Decoloniality, coloniality and mobility: A conversation with Walter Mignolo

Now available to watch here:

Leverhulme Trust Doctoral scholars Benedetta Zocchi and Manuela da Rosa Jorge speak with Professor Walter Mignolo about decolonial thinking, coloniality and mobility. The conversation starts with Mignolo’s own encounter with decoloniality and moves on to connect the potential of decolonial thinking to address questions of human mobility, concerning both historical foundations and the ways in which they play out in the contemporary world. Mignolo reflects on a number of concepts that participate in the challenge of being and acting decolonially, including border-thinking, re-existence, de-linking and un-learning. Walter Mignolo insightfully takes us on a fascinating journey that mixes his personal experiences as a migrant, his intellectual growth as a critical thinker and his search and research within the decolonial option.  

Walter Mignolo is William H. Wannamaker Distinguished Professor of Romance Studies at Duke University (USA) and one of the founding scholars of the modernity/coloniality/decoloniality collective. His political and intellectual contribution expands across and beyond disciplines, and he is an advocate of decoloniality, a movement for delinking from Eurocentric and Westernised ways of knowing, being and doing. Throughout his career, he has received many awards and accolades including the Katherine Singer Kovaks prize for The darker side of the renaissance in 1996 and the Frantz Fanon Prize by the Caribbean Philosophical Association for The Idea of Latin America in 2006. Recently, Professor Mignolo co-authored On Decoloniality with Professor Katherine Walsh. This is the first of a book series that give voice to decolonial practices across the globe. This year Professor Mignolo is publishing The Politics of Decolonial Investigations.

Mobile People: Mobility as a way of life is a Leverhulme Trust Doctoral Scholarship programme at Queen Mary University of London, Institute for Humanities and Social Sciences and School of Politics and International Relations.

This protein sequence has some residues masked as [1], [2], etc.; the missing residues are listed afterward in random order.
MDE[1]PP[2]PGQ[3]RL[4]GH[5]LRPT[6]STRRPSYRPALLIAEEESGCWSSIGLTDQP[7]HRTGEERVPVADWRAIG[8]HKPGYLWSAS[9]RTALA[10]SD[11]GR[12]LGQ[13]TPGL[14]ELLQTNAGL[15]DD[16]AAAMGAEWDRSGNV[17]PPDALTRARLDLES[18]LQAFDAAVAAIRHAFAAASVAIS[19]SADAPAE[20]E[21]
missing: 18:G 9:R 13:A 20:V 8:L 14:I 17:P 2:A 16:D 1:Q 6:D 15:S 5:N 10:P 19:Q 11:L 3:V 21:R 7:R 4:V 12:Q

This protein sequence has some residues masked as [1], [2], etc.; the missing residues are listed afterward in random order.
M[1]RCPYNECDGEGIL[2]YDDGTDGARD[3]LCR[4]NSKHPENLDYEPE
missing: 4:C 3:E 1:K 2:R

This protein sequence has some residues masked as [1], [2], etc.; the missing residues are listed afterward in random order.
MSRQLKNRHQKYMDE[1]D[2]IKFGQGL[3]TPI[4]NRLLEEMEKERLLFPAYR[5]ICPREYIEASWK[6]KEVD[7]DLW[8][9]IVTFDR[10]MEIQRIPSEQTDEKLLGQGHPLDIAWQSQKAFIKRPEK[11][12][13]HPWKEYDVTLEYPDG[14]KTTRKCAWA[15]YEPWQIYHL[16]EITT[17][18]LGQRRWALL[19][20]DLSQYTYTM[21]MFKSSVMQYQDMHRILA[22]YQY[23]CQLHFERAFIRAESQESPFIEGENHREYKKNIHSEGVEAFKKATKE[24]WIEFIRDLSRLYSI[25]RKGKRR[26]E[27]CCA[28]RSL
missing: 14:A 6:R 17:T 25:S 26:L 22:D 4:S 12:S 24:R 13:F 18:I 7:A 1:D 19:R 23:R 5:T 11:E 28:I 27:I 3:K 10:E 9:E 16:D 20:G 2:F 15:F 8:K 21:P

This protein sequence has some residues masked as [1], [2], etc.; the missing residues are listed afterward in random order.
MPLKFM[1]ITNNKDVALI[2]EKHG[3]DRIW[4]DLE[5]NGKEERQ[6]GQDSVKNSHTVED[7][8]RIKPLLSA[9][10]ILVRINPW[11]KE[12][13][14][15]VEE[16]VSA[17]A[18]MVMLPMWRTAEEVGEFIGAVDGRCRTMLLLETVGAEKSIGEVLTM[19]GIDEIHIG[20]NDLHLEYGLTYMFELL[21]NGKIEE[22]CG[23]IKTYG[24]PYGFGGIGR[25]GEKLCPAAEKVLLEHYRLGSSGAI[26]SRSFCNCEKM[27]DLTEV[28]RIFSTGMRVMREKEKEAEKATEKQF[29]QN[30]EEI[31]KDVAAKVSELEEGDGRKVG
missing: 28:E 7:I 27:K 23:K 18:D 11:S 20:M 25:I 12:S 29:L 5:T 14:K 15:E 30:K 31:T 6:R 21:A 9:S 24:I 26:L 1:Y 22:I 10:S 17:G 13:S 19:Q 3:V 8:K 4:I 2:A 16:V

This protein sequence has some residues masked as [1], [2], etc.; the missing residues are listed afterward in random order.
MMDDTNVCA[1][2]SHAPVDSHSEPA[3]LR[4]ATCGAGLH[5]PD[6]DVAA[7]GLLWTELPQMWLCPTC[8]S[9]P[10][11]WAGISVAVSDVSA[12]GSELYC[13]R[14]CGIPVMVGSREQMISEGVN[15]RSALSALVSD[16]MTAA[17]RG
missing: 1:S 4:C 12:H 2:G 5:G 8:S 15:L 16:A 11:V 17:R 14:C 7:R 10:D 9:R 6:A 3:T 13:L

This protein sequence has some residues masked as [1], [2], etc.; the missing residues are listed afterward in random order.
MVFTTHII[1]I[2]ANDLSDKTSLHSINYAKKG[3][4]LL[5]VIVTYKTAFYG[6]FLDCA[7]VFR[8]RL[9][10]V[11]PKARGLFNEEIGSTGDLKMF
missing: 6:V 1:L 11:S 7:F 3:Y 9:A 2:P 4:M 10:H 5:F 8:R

New Publication: Framing immobility: Schengen governance in times of pandemics

By Sarah Wolff


The uncoordinated closing down of internal borders, lock-downs and quarantines have limited the freedom of movement in Europe as never before. How have EU institutions framed this unprecedented immobility and what lessons can be drawn for Schengen as a highly politicized instrument of governance? Adopting a social constructivist approach, we study how between March and July 2020, the European Commission, the European Parliament and the Council/European Council have framed the debate around immobility in Europe. This article shows that the emergence of the public health frame has mostly been linked by EU Member States to traditional notions of internal security, demonstrating continuity with prior crises. Appeals to a functional-solidarity frame involving more coordination and non-discrimination were made by the European Commission, mainstream Members of European Parliament (MEPs) as well as some countries such as France and Germany. Justified by the public health emergency and compensated by innovative solutions such as the ‘green lanes’ – proving the adaptability of the EU -, the reintroduction of internal border controls has nonetheless been normalised, raising questions about the future of transnational solidarity.

To access the article, please see:

Upcoming events: SPIR Seminar Series

All seminars are held 12.30-2 at ArtsOne 1.28

25 March : Marie Beauchamps (SPIR) – Governing Affective Citizenship: Denaturalization, Belonging and Repression

01 Apr : Anne-Line Rodriguez (SPIR) – Local experiences of the global governance of mobility: an ethnography of involuntary return to Senegal

08 Apr : Francesca Jensenius (University of Oslo) – TBA